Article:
Commentary Magazine


Contentions

N.J. Democrats’ Booker-Induced Chaos

For New Jersey Republicans, one of the disappointing aspects of Chris Christie’s first term as governor has been the lack of intrastate coattails. Christie has notched several impressive policy victories for Republicans, but the state GOP has been unable to turn those victories into success at the ballot box in either house of the state legislature, let alone a Senate challenge to Bob Menendez. That makes Christie’s policy success all the more impressive: unlike in Michigan and Wisconsin, Christie’s victories over the public sector unions came without a Republican legislature.

Christie’s one-man conservative show in New Jersey, along with Christie’s high approval rating, is sowing more internal discord within the state’s Democratic Party–and at the highest level yet. Christie’s popularity after his handling of the aftermath of Hurricane Sandy was enough to convince rising star Cory Booker not to challenge Christie for the governor’s office later this year. But that means that Booker, whose social-media heavy act in Newark is beginning to wear thin, needs something else to do. So he announced that he’s exploring a run for the Senate seat currently occupied by Frank Lautenberg. The latter’s term is up in 2014, and Lautenberg is thought to be leaning toward retirement. But he hasn’t announced that yet, and doesn’t seem to be at all pleased by Booker’s decision to try and push him out the door. And there’s another problem: if Lautenberg were to step down, it was widely expected that his chosen successor would be Frank Pallone, a congressman from central New Jersey who has been laying the groundwork for a Senate run.

But now Booker appears ready to run whether Lautenberg vacates the seat or not. And that may bring on a third problem (Booker’s quite the trouble maker): whereas Pallone would not have considered challenging Lautenberg in a primary, if Booker challenges Lautenberg then Pallone will almost surely have to throw his hat in the ring, since a three-way primary race might be his only shot to beat Booker.

Thus Booker’s announcement may spur a primary free-for-all that stands a good chance of flattening Lautenberg to bring his career to a rather ignominious end. So it’s no surprise to read this:

Booker said Monday that he still hopes to talk to Lautenberg.

“We’ve reached out to him a number of times,” said Booker, whose second term as mayor ends in 2014. “In fact, I had a plane trip going down to meet with him, but unfortunately with a lot of the challenges going down in Washington, he had to cancel the meeting.”

There is some (recent) history here. Lautenberg was aware of a possible Booker challenge last year, and then came Booker’s criticism of President Obama’s attacks on Mitt Romney’s tenure at Bain Capital, which Booker called “nauseating.” Lautenberg pounced:

“It’s a terrible blow, in my view, for President Obama,” he said. He likened the remark to “sabotage” and said Booker needs to do more to rectify his mistake.

Booker has tried several times since Sunday to walk back the remarks. On “The Rachel Maddow Show” on Monday night, he expressed anger at Republicans who have turned his statement into campaign fodder.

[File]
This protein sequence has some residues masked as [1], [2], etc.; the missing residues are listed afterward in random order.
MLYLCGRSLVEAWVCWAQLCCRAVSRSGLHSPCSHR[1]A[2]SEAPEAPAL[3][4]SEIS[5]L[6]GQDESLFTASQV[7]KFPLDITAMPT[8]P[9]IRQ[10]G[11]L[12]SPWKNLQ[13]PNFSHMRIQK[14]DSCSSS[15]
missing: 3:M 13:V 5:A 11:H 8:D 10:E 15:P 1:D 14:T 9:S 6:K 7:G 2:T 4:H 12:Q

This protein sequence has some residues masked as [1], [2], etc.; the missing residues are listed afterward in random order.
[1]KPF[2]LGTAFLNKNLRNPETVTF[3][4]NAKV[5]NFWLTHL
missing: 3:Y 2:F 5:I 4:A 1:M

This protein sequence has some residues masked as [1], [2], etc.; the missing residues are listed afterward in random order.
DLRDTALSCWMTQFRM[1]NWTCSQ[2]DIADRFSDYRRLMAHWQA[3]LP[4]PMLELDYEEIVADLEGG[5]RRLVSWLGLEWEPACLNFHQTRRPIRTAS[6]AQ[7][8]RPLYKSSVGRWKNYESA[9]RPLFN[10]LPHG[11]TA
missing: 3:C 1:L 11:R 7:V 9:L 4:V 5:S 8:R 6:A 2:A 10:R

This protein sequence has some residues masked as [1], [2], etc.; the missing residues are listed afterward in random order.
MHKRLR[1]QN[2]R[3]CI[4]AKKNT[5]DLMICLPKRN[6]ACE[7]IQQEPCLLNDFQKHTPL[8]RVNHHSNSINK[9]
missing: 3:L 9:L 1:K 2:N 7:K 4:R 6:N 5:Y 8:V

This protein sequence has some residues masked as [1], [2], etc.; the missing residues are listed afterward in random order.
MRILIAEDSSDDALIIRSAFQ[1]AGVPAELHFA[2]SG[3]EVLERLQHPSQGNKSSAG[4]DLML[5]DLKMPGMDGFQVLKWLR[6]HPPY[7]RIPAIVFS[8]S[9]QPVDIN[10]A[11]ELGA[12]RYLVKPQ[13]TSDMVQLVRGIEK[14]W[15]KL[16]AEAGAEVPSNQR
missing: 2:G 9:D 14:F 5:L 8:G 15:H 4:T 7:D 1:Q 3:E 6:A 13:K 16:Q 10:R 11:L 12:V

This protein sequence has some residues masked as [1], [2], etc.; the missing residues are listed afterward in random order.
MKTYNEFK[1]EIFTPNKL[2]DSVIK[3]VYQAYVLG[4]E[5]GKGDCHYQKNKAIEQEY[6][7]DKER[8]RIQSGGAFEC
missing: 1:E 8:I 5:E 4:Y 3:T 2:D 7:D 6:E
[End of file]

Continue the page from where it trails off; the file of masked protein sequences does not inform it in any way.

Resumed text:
As for a possible primary run against Booker in 2014, Lautenberg said “he’s welcome to do it” but that his remarks did him great damage.

“Now we have a different record,” said a smiling Lautenberg, who is considering seeking another term.

If Booker does indeed run in 2014, Pallone’s best chance is probably if Lautenberg runs as well, thereby diluting some of Booker’s North Jersey support. If Lautenberg steps down and Booker and Pallone vie for the seat, Booker would most likely be the favorite, though it’s early to gauge just how much headway Pallone has been able to make with county party chairs behind the scenes. Nonetheless, while state Republicans may not be gaining at the ballot box, they have to be enjoying the fact that their current governor is a Republican with such high approval ratings that the state’s top Democratic politicians are at each other’s throats just to avoid challenging Christie.



Join the discussion…

Are you a subscriber? Log in to comment »

Not a subscriber? Join the discussion today, subscribe to Commentary »





Welcome to Commentary Magazine.
We hope you enjoy your visit.
As a visitor to our site, you are allowed 8 free articles this month.
This is your first of 8 free articles.

If you are already a digital subscriber, log in here »

Print subscriber? For free access to the website and iPad, register here »

To subscribe, click here to see our subscription offers »

Please note this is an advertisement skip this ad
Clearly, you have a passion for ideas.
Subscribe today for unlimited digital access to the publication that shapes the minds of the people who shape our world.
Get for just
YOU HAVE READ OF 8 FREE ARTICLES THIS MONTH.
FOR JUST
YOU HAVE READ OF 8 FREE ARTICLES THIS MONTH.
FOR JUST
Welcome to Commentary Magazine.
We hope you enjoy your visit.
As a visitor, you are allowed 8 free articles.
This is your first article.
You have read of 8 free articles this month.
YOU HAVE READ 8 OF 8
FREE ARTICLES THIS MONTH.
for full access to
CommentaryMagazine.com
INCLUDES FULL ACCESS TO:
Digital subscriber?
Print subscriber? Get free access »
Call to subscribe: 1-800-829-6270
You can also subscribe
on your computer at
CommentaryMagazine.com.
LOG IN WITH YOUR
COMMENTARY MAGAZINE ID
Don't have a CommentaryMagazine.com log in?
CREATE A COMMENTARY
LOG IN ID
Enter you email address and password below. A confirmation email will be sent to the email address that you provide.